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Kate Crawford, University of Southern California

For: Atlas of AI: Power, Politics, and the Planetary Costs of Artificial Intelligence (Yale University Press, 2021)

Kate Crawford’s Atlas of AI explores the nature of artificial intelligence. She carefully maps dystopian and utopian assumptions about AI, some of which date back to the Cold War while some derive from the more recent, breathless hype of Silicon Valley. Two myths that are strong in the AI field are that nonhuman systems are perfect analogues for human brains, and that intelligence is an ahistorical, natural, abstract entity. Instead, she argues, AI is “neither artificial nor intelligent,” in itself. Rather, what we think of as AI – Apple’s Siri, or The Terminator’s Skynet – is, in reality, constituted by a layered, overlapping and interconnected set of processes defined by their human designers and operators. AI is embedded in and the product of social, cultural, economic, political and environmental context. Crawford acts as a tour guide, taking the reader on a series of personally narrated journeys to various sites in her atlas – lithium mines, digital factories and Amazon warehouses, data collection and classification operations, New Guinea villages to explore the history of facial recognition, and military and municipal government applications. AI, she insists, is “a structure of power that combines infrastructure, capital and labor.” Rather than an abstract system, it is embedded and intertwined with both human and natural worlds.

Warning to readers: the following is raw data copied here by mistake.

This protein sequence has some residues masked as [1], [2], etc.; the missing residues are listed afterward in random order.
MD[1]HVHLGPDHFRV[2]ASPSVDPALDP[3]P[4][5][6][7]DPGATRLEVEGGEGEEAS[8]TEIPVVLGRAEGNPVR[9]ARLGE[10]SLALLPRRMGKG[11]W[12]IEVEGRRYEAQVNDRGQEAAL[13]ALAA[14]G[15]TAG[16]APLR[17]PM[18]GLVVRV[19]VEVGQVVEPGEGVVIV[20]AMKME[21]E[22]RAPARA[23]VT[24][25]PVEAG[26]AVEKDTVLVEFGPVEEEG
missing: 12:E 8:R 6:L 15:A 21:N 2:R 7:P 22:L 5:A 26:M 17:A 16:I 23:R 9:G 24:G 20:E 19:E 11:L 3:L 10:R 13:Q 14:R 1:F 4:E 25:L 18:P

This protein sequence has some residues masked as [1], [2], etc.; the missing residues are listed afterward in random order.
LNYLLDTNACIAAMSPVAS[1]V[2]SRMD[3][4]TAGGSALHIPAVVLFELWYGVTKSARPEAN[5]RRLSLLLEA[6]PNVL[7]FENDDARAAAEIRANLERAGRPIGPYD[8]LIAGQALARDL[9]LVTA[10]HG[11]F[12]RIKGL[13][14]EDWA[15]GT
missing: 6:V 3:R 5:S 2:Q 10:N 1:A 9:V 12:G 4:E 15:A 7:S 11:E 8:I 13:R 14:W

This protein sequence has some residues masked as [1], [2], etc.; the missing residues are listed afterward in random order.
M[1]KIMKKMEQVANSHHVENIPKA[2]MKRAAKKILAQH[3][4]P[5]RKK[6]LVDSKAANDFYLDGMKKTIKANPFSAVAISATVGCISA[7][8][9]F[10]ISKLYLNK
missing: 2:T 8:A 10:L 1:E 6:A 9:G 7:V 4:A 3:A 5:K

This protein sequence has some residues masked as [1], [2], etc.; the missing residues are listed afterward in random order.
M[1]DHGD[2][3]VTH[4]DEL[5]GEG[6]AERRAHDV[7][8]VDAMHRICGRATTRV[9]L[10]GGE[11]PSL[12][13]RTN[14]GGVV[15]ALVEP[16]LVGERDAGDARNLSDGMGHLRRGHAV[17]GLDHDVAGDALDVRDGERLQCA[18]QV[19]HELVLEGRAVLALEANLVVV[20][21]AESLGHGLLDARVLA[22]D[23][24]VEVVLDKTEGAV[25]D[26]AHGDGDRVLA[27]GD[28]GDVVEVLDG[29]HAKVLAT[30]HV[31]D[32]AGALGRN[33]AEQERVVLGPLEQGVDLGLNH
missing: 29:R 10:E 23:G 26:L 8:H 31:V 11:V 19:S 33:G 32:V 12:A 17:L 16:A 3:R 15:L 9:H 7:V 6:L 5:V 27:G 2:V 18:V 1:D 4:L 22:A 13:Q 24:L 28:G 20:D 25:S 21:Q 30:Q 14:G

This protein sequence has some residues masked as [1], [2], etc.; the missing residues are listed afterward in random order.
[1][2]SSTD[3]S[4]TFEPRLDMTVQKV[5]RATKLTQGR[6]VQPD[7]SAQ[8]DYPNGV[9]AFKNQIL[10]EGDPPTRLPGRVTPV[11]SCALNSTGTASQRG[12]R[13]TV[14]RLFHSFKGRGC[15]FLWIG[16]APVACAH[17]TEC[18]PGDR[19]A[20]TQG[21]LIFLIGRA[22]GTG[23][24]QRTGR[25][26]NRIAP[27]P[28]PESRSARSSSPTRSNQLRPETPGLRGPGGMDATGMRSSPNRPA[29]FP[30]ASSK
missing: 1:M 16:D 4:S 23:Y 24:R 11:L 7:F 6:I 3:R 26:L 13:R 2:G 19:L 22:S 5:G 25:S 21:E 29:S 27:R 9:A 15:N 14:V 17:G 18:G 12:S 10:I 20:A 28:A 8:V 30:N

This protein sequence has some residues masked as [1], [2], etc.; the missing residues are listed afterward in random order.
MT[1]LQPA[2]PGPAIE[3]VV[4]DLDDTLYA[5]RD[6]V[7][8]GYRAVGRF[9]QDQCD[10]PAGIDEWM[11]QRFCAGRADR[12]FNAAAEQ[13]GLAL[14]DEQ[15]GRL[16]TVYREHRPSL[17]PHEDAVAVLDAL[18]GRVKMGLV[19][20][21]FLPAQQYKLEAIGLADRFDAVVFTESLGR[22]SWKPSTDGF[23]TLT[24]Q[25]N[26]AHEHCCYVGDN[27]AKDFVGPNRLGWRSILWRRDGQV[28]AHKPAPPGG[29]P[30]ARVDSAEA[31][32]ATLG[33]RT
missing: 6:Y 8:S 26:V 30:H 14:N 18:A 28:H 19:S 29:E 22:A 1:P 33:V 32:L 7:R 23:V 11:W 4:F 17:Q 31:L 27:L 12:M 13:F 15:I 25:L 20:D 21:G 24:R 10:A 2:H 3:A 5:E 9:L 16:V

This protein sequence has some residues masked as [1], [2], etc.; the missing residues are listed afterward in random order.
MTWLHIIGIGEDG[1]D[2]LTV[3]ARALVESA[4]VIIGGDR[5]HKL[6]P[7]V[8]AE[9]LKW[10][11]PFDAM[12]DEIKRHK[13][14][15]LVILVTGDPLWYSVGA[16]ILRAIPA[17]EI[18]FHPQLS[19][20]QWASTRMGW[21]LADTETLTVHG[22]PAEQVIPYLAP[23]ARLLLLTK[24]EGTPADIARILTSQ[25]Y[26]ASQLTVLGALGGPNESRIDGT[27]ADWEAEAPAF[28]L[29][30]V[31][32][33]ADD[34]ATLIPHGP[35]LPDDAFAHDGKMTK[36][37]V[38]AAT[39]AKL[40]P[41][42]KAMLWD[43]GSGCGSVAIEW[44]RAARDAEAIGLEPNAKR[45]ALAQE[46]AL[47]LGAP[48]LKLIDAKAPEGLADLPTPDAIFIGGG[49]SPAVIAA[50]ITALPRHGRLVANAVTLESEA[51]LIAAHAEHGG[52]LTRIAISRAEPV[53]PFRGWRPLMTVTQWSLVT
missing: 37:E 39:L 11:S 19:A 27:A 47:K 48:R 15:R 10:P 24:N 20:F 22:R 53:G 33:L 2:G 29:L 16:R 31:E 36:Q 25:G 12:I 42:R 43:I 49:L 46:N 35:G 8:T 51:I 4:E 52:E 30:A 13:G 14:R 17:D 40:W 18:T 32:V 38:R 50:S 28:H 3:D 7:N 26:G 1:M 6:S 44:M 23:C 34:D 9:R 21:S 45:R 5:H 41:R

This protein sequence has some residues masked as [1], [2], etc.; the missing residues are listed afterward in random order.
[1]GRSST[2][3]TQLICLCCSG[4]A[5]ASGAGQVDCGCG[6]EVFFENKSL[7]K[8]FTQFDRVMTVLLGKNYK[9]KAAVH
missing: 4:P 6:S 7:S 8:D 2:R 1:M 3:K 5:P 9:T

The purveyors of AI could become the Sorcerer’s Apprentice or the builder of a Golem if the systems they have created are misunderstood simply as super-intelligent digital beings with sinister intentionality that can overawe and subjugate humans – each with their own sweeping, imperial ambitions. “As long as AI remains the ‘new’ tool of the military-corporate-industrial complex, one that protects capital and property while it demands exploitation of the third world, there is little hope for social change,” as the writer and artist Molly Hankwitz recently observed of Crawford’s book. “The technology is too pervasive; too fast; and too privatized…” What is really happening, Crawford argues, is much more complicated and possibly more destructive to the long run of human flourishing than the AI fantasies of science fiction. This book is a sober corrective to wild fables about AI that draws on the best practices in the history of technology.

Kate Crawford’s elegant and capacious approach to artificial intelligence in Atlas of AI provides a model of the best kind of inquiry in both science and technology studies (STS) and cultural history. Lucid in writing and argument, we award it the Sally Hacker Prize for 2022.